Published by Apartment613 on Saturday August 2nd, 2014
The World Press Photo Exhibition is currently on display at the Canadian War Museum, showcasing more than 140 award-winning images from the best of international photojournalism.
“What I like about it is the variety of stories,” explains Josée Gervais, a program interpreter and guide at the museum who says she looks forward to the exhibit each year.
“What’s interesting about the World Press is the way that these photos capture a human side to each story, [whether] tragedies, sports, athletes who have cancer but continue anyway. Some photos show people who are living in extreme environments. There are also photos from major events that I haven’t heard about. The exhibition is diverse and powerful. There it is, in your face.”
Gervais points out how the exhibition offers visitors an opportunity to see, up close, stories from around the world that people may have missed in the media. Examples include images of women playing American football; people who identify as LGBT (lesbian, gay, bisexual, and transgendered) in the Democratic Republic of the Congo; daily exercise in China that was captured by a camera mounted on a flying drone; wildlife photography and more.
“It’s a turn-key exhibition…that’s out of the box and onto the floor,” explains Avra Gibbs Lamey, the museum’s senior communications and media relations officer.
“The exhibition essentially arrives in crates and one representative [from World Press] travels with it, sets it up, and answers questions.”
She acknowledges that no Canadians won the contest this year but that Paul Nicklen, a resident of Vancouver Island, has won previously; notably first prize in the Nature Stories category in 2012 for his images of Emperor Penguins taken for National Geographic magazine.
“These [images] really are the best of the best,” says Lamey, who adds that she walks through the exhibition more than once while it’s on display each year.
“On different days, different [photographs] strike me. It makes you aware of how much is going on.”
Here’s a sneak peek at a small selection of the incredible images on display. Please visit World Press Photo for an overview of all winning images.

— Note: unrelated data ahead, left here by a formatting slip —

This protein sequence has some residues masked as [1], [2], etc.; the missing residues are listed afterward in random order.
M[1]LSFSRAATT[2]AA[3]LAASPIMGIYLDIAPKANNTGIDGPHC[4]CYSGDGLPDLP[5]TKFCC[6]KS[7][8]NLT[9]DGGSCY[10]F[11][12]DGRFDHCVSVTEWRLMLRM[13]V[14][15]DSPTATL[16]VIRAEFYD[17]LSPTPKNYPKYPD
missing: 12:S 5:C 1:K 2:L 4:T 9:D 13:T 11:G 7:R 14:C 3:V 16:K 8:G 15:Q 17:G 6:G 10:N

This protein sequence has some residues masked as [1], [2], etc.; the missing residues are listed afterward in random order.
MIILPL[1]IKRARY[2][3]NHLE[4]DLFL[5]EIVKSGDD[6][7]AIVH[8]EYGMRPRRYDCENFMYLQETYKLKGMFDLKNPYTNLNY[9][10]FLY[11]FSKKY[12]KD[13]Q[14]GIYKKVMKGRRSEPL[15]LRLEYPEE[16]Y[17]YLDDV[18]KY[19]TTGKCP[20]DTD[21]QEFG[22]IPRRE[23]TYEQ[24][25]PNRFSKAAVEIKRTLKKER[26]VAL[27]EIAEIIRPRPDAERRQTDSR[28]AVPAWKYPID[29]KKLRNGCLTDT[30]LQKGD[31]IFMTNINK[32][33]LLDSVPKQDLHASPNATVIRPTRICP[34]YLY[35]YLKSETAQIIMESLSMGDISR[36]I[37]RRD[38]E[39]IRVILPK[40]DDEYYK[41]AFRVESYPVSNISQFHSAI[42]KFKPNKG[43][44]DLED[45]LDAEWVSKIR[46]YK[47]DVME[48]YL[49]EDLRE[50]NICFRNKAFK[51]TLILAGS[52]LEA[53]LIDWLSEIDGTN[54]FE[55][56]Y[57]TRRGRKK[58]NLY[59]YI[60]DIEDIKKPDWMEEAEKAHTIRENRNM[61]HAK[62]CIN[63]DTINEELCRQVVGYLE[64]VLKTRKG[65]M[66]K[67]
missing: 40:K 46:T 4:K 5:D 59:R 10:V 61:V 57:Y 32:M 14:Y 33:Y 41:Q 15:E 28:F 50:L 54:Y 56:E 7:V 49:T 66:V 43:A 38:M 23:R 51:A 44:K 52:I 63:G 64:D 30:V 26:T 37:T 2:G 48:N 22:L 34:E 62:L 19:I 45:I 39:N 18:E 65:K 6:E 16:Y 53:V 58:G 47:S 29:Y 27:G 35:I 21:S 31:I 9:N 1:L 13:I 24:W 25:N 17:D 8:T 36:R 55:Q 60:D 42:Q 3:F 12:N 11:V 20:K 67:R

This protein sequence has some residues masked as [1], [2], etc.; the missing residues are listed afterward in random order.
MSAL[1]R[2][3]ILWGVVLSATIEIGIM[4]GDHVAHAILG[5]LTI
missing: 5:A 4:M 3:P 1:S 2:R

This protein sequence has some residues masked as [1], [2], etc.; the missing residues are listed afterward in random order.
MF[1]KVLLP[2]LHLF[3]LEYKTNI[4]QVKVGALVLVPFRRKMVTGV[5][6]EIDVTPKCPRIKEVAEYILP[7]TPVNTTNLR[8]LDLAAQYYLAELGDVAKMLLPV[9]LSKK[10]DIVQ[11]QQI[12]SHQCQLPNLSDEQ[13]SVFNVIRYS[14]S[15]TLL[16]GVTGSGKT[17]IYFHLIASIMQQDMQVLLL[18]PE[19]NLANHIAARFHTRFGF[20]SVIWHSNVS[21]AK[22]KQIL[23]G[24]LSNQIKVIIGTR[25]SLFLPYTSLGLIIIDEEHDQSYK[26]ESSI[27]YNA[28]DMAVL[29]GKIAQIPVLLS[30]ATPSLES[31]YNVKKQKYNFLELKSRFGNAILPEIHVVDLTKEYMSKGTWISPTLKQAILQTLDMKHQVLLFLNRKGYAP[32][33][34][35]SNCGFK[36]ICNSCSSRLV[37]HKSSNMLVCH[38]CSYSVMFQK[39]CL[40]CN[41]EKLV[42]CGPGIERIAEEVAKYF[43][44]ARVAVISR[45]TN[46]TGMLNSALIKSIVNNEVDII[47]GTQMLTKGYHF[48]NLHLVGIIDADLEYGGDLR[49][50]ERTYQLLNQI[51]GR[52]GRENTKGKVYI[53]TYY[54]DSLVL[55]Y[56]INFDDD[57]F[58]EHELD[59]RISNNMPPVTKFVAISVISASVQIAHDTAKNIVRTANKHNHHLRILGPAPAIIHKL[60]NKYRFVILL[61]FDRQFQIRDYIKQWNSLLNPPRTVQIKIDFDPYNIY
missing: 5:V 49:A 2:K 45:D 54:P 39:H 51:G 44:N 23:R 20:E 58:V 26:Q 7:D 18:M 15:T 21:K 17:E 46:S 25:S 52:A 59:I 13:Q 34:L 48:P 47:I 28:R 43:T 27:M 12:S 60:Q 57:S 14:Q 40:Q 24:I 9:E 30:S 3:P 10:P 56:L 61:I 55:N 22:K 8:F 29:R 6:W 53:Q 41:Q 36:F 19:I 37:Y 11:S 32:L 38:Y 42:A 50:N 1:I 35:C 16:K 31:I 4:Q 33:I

John Stanmeyer, USA, VII for National Geographic
26 February 2013, Djibouti City, Djibouti
African migrants on the shore of Djibouti city at night, raising their phones in an attempt to capture an inexpensive signal from neighboring Somalia—a tenuous link to relatives abroad. Djibouti is a common stop-off point for migrants in transit from such countries as Somalia, Ethiopia and Eritrea, seeking a better life in Europe and the Middle East.
Markus Schreiber, Germany, The Associated Press
13 December 2013, Pretoria, South Africa.
A woman reacts in disappointment after access to see former South Africa President Nelson Mandela was closed on the third and final day of his casket lying in state, outside Union Buildings in Pretoria, South Africa.
Brent Stirton, South Africa, Reportage by Getty Images
25 September 2013, West Bengal India.
A group of blind albino boys photographed in their boarding room at the Vivekananda mission school for the blind in West Bengal, India. This is one of the very few schools for the blind in India today.
Visitor’s advisory: This installation contains graphic material and subject matter that some visitors may find disturbing. It is strongly recommended that adults accompany and supervise children while visiting this installation.
2014 World Press Photo runs at the War Museum (1 Vimy Place) until August 21, 2014. Check their website for hours and admission fees.